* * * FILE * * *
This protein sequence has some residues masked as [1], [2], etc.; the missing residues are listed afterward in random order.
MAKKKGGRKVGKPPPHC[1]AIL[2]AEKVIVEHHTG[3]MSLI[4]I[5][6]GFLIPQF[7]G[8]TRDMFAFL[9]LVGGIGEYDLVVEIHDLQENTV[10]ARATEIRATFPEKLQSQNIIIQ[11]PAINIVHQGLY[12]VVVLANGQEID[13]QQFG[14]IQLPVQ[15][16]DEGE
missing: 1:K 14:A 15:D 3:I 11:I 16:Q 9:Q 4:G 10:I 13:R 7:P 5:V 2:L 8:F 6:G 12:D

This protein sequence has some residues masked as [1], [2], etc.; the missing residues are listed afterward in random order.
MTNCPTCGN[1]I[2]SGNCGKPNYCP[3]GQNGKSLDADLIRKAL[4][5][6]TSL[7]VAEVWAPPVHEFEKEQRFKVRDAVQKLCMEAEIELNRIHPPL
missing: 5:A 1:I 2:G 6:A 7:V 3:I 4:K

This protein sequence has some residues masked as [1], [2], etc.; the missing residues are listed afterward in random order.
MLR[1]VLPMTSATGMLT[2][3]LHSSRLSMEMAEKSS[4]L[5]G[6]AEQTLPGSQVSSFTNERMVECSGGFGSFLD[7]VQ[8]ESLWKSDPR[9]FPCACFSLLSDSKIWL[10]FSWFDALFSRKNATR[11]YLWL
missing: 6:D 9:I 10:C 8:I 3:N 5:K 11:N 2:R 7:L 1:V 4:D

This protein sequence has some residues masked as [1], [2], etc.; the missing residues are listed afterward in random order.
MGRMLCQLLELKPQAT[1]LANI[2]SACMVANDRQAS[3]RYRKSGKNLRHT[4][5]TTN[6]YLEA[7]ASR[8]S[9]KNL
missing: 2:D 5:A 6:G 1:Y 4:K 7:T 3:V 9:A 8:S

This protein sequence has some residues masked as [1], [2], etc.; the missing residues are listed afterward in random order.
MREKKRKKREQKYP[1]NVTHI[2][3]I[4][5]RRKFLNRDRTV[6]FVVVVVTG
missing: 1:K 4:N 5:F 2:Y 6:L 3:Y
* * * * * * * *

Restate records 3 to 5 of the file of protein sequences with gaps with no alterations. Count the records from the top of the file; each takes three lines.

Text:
This protein sequence has some residues masked as [1], [2], etc.; the missing residues are listed afterward in random order.
MLR[1]VLPMTSATGMLT[2][3]LHSSRLSMEMAEKSS[4]L[5]G[6]AEQTLPGSQVSSFTNERMVECSGGFGSFLD[7]VQ[8]ESLWKSDPR[9]FPCACFSLLSDSKIWL[10]FSWFDALFSRKNATR[11]YLWL
missing: 6:D 9:I 10:C 8:I 3:N 5:K 11:N 2:R 7:L 1:V 4:D

This protein sequence has some residues masked as [1], [2], etc.; the missing residues are listed afterward in random order.
MGRMLCQLLELKPQAT[1]LANI[2]SACMVANDRQAS[3]RYRKSGKNLRHT[4][5]TTN[6]YLEA[7]ASR[8]S[9]KNL
missing: 2:D 5:A 6:G 1:Y 4:K 7:T 3:V 9:A 8:S

This protein sequence has some residues masked as [1], [2], etc.; the missing residues are listed afterward in random order.
MREKKRKKREQKYP[1]NVTHI[2][3]I[4][5]RRKFLNRDRTV[6]FVVVVVTG
missing: 1:K 4:N 5:F 2:Y 6:L 3:Y